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9 messages
09/08/2012 at 07:57

i have a 6 year old new zealand flax.  it has never flowered.  this year the leaves are yellowing and don`t last long, the leaves are yellowing either halfway down the leaves or at the tips.

can anybody offer advice on how to save my new zealand flax and to stop the leaves yellowing

maggie

09/08/2012 at 08:21

Maggy - Do you think all the rain we have had may have something to do with the leaves going yellow? 

Pam x

09/08/2012 at 08:30

Hi Maggie.I had a similar problem last year.  I have been told that it was frost that did the damage. I removed the dead or yellowing leaves and the plants recovered eventually.

09/08/2012 at 09:01

Hi, are all the leaves yellowing or just the older ones?  If it's the older ones I wouldn't worry - this is natural as the older leaves die off to be replaced by younger ones.  The nutrients from the dying leaf will be going back into the plant, a bit like when you leave daffodil leaves to die off.  When the a leaf is totally yellow you can cut it off.  

Phormiums are tough and will usually cope ok with wet conditions and respond well to a bit of 'benign neglect'.  I know of a 'plantation of phormiums' that have survived totally un-nurtured in the damp and shady quadrangle of an art school for years and years and years, and they flower every year.  

As for flowering - they usually flower best when the roots are a bit constricted, like agapanthus.  Try a potash-rich feed next spring to see if that encourages them .

09/08/2012 at 09:14

Maggi, I had 4 big clumps over 10 years old. The bronze one that is not supposed to be so hardy. Two died in different years for no apparent reason. The leaves still looked alive but the roots rotted off. They weren't in wet conditions.They do get dead leaves underneath and I pull them off in the Spring. I've got one flower spike on one of the remaining ones. They seem to flower better in hot summers.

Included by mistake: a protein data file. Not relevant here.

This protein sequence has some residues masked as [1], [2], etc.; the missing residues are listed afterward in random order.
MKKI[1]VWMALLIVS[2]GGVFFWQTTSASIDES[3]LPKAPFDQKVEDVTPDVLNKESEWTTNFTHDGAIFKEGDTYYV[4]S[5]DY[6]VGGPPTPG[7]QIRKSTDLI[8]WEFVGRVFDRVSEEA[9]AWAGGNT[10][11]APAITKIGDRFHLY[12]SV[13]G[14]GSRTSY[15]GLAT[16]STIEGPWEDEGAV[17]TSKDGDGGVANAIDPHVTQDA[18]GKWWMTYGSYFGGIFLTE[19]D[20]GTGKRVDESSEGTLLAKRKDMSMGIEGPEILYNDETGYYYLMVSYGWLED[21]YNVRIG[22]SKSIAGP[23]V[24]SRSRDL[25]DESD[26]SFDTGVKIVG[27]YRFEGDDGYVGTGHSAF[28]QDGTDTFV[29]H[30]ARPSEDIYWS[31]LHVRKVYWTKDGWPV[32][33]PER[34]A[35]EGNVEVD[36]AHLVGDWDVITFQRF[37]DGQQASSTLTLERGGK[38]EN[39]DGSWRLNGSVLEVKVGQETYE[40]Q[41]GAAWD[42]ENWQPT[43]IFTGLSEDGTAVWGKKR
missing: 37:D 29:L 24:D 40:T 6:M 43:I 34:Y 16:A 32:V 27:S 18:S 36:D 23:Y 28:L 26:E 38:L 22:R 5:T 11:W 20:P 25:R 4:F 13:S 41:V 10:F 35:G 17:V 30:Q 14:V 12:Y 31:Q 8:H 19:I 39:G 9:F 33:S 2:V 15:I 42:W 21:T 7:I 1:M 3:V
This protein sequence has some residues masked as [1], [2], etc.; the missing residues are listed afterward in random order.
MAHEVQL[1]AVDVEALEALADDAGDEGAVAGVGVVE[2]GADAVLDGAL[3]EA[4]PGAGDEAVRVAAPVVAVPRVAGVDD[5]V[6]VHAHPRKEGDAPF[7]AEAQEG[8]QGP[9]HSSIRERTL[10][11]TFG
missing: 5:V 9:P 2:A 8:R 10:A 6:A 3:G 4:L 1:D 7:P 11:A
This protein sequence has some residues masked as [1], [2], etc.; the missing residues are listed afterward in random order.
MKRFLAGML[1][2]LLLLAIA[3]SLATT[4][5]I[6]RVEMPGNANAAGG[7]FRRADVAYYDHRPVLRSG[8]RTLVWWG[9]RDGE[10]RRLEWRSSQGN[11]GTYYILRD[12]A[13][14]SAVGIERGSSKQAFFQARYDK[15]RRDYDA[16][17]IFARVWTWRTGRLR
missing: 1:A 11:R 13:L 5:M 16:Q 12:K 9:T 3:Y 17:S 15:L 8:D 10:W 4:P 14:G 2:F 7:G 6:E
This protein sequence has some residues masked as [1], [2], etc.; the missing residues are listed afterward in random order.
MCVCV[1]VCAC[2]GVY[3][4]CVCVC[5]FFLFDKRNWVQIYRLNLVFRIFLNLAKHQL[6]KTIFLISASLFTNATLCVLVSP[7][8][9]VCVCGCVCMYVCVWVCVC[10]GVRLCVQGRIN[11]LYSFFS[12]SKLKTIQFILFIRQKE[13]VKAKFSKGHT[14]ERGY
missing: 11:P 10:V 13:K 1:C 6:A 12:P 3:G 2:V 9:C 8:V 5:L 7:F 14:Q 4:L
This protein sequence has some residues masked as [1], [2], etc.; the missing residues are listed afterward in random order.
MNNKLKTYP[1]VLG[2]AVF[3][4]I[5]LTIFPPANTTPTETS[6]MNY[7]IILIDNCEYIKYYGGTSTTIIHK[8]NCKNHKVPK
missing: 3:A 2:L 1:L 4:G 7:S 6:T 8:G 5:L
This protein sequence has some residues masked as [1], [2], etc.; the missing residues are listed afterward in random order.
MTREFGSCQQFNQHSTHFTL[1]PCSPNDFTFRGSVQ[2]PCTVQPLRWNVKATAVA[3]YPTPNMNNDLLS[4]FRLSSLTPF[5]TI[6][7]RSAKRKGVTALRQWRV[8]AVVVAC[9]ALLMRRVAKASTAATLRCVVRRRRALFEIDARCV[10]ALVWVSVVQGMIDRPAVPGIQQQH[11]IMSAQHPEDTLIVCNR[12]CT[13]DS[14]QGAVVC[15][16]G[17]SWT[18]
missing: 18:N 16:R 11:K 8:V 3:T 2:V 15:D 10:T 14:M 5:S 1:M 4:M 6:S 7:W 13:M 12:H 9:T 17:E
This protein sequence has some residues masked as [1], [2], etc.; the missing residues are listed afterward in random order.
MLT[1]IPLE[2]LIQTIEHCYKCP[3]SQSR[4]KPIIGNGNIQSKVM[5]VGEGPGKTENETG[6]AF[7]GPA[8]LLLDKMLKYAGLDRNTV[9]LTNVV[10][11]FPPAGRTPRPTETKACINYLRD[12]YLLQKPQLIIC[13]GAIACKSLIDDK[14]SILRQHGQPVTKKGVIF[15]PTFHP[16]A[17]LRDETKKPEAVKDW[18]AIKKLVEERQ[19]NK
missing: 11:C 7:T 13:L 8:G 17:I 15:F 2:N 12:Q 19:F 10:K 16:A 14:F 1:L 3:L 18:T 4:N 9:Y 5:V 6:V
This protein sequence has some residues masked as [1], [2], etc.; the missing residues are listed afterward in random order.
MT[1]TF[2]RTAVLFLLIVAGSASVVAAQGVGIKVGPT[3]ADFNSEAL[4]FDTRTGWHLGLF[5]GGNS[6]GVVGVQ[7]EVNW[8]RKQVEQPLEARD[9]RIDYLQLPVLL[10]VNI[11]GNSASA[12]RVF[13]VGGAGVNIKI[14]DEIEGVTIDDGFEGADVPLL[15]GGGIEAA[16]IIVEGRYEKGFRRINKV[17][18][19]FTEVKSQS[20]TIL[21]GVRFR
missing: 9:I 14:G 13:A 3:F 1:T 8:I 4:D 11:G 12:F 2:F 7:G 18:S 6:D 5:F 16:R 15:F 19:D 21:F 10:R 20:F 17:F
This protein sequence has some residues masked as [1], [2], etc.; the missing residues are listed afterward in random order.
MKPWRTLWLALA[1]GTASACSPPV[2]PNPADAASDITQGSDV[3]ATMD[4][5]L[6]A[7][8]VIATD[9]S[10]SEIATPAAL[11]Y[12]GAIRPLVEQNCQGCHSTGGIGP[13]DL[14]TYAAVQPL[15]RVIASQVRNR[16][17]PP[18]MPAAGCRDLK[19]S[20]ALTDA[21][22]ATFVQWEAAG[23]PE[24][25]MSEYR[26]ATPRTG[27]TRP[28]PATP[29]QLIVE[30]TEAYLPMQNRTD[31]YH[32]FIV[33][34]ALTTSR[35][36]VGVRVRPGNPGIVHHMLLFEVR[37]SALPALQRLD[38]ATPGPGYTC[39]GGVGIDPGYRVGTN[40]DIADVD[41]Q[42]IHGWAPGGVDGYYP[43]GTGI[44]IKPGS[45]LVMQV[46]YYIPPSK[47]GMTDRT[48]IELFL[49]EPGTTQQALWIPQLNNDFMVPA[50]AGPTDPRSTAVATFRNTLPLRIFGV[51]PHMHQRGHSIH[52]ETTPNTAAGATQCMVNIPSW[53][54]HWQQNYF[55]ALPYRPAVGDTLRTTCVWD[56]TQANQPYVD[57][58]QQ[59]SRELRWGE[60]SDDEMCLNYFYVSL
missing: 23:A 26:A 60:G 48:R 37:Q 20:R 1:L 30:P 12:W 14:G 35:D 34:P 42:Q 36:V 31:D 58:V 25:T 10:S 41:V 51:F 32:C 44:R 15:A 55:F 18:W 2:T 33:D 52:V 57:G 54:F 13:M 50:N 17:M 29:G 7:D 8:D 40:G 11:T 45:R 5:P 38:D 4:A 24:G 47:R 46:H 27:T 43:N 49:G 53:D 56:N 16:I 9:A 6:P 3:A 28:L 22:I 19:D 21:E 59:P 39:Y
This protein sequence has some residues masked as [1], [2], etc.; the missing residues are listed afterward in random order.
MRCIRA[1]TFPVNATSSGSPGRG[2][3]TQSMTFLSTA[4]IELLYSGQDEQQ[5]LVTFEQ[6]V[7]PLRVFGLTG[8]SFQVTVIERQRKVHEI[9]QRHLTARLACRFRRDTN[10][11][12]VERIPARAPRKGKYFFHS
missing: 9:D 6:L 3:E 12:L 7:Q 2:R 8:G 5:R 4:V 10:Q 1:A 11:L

09/08/2012 at 14:23

i have had mine in the garden for the last 6 years the dark brown one.. and this is only the second year it has flowered.. they grown native in NZ my sis says and their weather is tropical and constantly wet nad humid through the winter and hot in summer.. i think they like it wetter with heat..

09/08/2012 at 21:37
Hi mag give bray. Phormiums are easy to split....pull them apart and replant. Best to do in spring but I do it in summer too. They do die out a bit in the meddle and have a lot of dead leaves there that can rot and rot the whole plant. Re flowering. I often have the new splits flowering too. To keep Phormiums young with brightest foliage they need to have old leaves cut back to ground level. I have several varieties that flower well looking good with or without their flowers
28/04/2013 at 09:47

I have grown many New Zeland Flax from seed.  It so easy to do - Collecting the seed pods once dry and just starting to split;  simply sprinkle these onto damp potting compost they will grow in the warmth of a green house or a warm window shelf.  The joy of growing them on means you always have replacement plants in a pot somewhere around your garden and usually have many plants to give to family and friends. A good feed of comfrey in spring also helps with growth (also grow your own to produce good quality plant food for next to nothing).

28/04/2013 at 09:57

Drainage is key for phormiums. Water's only an issue if they're sitting in it long term. I have lots of them and there's no shortage of the wet stuff here! 

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